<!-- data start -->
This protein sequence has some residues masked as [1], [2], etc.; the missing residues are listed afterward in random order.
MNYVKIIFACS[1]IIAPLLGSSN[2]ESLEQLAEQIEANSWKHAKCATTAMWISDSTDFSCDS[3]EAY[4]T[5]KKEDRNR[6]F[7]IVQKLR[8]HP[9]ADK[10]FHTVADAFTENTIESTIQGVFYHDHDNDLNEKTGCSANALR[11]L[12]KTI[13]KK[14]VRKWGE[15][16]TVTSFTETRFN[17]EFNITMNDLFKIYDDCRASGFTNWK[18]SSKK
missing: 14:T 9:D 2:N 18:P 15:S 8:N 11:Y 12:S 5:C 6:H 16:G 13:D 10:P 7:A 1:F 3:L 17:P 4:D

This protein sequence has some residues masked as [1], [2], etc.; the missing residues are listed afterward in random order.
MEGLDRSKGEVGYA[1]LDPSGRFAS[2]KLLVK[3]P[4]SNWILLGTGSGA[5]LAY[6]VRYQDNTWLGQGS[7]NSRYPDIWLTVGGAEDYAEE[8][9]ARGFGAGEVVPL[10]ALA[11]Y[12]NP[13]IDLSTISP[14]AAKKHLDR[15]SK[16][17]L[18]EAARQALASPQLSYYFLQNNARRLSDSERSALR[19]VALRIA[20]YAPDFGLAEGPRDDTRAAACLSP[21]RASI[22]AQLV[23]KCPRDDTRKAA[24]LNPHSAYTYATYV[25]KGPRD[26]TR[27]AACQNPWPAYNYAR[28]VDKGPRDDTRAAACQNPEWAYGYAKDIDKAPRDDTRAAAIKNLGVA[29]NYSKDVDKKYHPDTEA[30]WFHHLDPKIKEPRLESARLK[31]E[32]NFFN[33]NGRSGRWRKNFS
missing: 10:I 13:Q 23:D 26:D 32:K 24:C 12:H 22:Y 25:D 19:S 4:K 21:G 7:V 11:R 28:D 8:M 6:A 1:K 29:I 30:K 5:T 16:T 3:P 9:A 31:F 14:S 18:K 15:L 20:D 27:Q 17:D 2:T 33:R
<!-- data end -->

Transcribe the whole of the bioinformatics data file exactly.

This protein sequence has some residues masked as [1], [2], etc.; the missing residues are listed afterward in random order.
MNYVKIIFACS[1]IIAPLLGSSN[2]ESLEQLAEQIEANSWKHAKCATTAMWISDSTDFSCDS[3]EAY[4]T[5]KKEDRNR[6]F[7]IVQKLR[8]HP[9]ADK[10]FHTVADAFTENTIESTIQGVFYHDHDNDLNEKTGCSANALR[11]L[12]KTI[13]KK[14]VRKWGE[15][16]TVTSFTETRFN[17]EFNITMNDLFKIYDDCRASGFTNWK[18]SSKK
missing: 14:T 9:D 2:N 18:P 15:S 8:N 11:Y 12:S 5:C 6:H 16:G 13:D 10:P 7:A 1:F 3:L 17:P 4:D

This protein sequence has some residues masked as [1], [2], etc.; the missing residues are listed afterward in random order.
MEGLDRSKGEVGYA[1]LDPSGRFAS[2]KLLVK[3]P[4]SNWILLGTGSGA[5]LAY[6]VRYQDNTWLGQGS[7]NSRYPDIWLTVGGAEDYAEE[8][9]ARGFGAGEVVPL[10]ALA[11]Y[12]NP[13]IDLSTISP[14]AAKKHLDR[15]SK[16][17]L[18]EAARQALASPQLSYYFLQNNARRLSDSERSALR[19]VALRIA[20]YAPDFGLAEGPRDDTRAAACLSP[21]RASI[22]AQLV[23]KCPRDDTRKAA[24]LNPHSAYTYATYV[25]KGPRD[26]TR[27]AACQNPWPAYNYAR[28]VDKGPRDDTRAAACQNPEWAYGYAKDIDKAPRDDTRAAAIKNLGVA[29]NYSKDVDKKYHPDTEA[30]WFHHLDPKIKEPRLESARLK[31]E[32]NFFN[33]NGRSGRWRKNFS
missing: 10:I 13:Q 23:D 26:D 32:K 24:C 12:H 22:Y 25:D 19:S 4:K 21:G 7:V 11:R 28:D 8:M 6:A 1:K 29:I 30:K 5:T 16:T 3:P 9:A 31:F 14:S 18:K 15:L 20:D 27:Q 17:D 2:T 33:R